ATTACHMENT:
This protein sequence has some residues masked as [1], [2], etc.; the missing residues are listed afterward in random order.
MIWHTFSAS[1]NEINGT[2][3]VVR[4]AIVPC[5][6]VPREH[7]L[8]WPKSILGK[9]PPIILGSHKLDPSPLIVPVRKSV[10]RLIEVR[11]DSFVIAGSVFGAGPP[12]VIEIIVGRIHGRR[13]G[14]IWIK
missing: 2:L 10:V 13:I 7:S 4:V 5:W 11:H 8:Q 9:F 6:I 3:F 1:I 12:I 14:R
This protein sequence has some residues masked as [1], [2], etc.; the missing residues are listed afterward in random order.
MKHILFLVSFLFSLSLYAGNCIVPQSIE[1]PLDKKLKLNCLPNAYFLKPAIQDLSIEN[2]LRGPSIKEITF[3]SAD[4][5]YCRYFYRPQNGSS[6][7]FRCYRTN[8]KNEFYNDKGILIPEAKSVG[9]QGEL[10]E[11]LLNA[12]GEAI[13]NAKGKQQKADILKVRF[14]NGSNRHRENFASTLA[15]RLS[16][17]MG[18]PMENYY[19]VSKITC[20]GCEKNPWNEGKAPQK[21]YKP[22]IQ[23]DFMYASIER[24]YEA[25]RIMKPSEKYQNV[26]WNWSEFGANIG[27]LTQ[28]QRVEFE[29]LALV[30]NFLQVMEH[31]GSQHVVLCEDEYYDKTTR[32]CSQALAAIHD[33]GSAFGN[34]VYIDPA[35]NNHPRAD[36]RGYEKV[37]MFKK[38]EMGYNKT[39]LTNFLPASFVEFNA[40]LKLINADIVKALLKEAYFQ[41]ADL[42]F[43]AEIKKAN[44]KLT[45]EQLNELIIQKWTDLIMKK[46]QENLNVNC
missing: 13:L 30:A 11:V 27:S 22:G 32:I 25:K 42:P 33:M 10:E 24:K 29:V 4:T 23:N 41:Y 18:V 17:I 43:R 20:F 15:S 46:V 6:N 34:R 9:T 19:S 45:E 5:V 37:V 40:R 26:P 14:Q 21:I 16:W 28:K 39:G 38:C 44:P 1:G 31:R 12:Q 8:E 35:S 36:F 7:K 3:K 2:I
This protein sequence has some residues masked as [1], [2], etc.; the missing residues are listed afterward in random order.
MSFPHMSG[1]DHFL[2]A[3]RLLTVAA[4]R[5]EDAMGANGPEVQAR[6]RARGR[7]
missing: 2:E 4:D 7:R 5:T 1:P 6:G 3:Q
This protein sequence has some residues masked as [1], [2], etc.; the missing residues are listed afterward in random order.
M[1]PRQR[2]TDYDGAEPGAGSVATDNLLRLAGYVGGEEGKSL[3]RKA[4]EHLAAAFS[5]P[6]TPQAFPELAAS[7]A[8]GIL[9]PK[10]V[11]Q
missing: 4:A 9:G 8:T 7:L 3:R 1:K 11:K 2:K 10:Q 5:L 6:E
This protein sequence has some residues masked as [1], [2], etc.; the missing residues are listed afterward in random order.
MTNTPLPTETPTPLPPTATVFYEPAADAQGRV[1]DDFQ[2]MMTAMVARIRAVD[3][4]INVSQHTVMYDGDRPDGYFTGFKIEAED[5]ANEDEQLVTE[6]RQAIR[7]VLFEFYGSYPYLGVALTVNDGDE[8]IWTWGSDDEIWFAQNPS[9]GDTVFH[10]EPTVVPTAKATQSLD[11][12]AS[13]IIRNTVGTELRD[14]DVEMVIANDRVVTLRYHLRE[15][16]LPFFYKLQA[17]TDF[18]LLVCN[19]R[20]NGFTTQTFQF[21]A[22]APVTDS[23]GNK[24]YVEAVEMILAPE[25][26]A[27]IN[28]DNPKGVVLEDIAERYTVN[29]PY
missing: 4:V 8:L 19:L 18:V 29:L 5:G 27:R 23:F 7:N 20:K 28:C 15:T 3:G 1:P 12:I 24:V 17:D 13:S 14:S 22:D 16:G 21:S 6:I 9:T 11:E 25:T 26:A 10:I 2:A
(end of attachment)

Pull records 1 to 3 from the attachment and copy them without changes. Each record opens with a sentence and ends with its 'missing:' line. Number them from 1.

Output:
This protein sequence has some residues masked as [1], [2], etc.; the missing residues are listed afterward in random order.
MIWHTFSAS[1]NEINGT[2][3]VVR[4]AIVPC[5][6]VPREH[7]L[8]WPKSILGK[9]PPIILGSHKLDPSPLIVPVRKSV[10]RLIEVR[11]DSFVIAGSVFGAGPP[12]VIEIIVGRIHGRR[13]G[14]IWIK
missing: 2:L 10:V 13:I 7:S 4:V 5:W 11:H 8:Q 9:F 6:I 3:F 1:I 12:I 14:R
This protein sequence has some residues masked as [1], [2], etc.; the missing residues are listed afterward in random order.
MKHILFLVSFLFSLSLYAGNCIVPQSIE[1]PLDKKLKLNCLPNAYFLKPAIQDLSIEN[2]LRGPSIKEITF[3]SAD[4][5]YCRYFYRPQNGSS[6][7]FRCYRTN[8]KNEFYNDKGILIPEAKSVG[9]QGEL[10]E[11]LLNA[12]GEAI[13]NAKGKQQKADILKVRF[14]NGSNRHRENFASTLA[15]RLS[16][17]MG[18]PMENYY[19]VSKITC[20]GCEKNPWNEGKAPQK[21]YKP[22]IQ[23]DFMYASIER[24]YEA[25]RIMKPSEKYQNV[26]WNWSEFGANIG[27]LTQ[28]QRVEFE[29]LALV[30]NFLQVMEH[31]GSQHVVLCEDEYYDKTTR[32]CSQALAAIHD[33]GSAFGN[34]VYIDPA[35]NNHPRAD[36]RGYEKV[37]MFKK[38]EMGYNKT[39]LTNFLPASFVEFNA[40]LKLINADIVKALLKEAYFQ[41]ADL[42]F[43]AEIKKAN[44]KLT[45]EQLNELIIQKWTDLIMKK[46]QENLNVNC
missing: 13:L 30:A 11:V 27:S 22:G 32:I 25:K 42:P 33:M 10:E 24:K 29:V 4:T 23:N 41:Y 18:V 17:I 43:R 20:F 15:S 46:V 6:N 34:R 9:T 19:S 45:E 5:V 37:V 40:R 26:P 14:Q 21:I 16:W 28:K 39:G 38:C 44:P 1:G 31:R 12:Q 8:E 35:S 36:F 7:K 3:K 2:I
This protein sequence has some residues masked as [1], [2], etc.; the missing residues are listed afterward in random order.
MSFPHMSG[1]DHFL[2]A[3]RLLTVAA[4]R[5]EDAMGANGPEVQAR[6]RARGR[7]
missing: 2:E 4:D 7:R 5:T 1:P 6:G 3:Q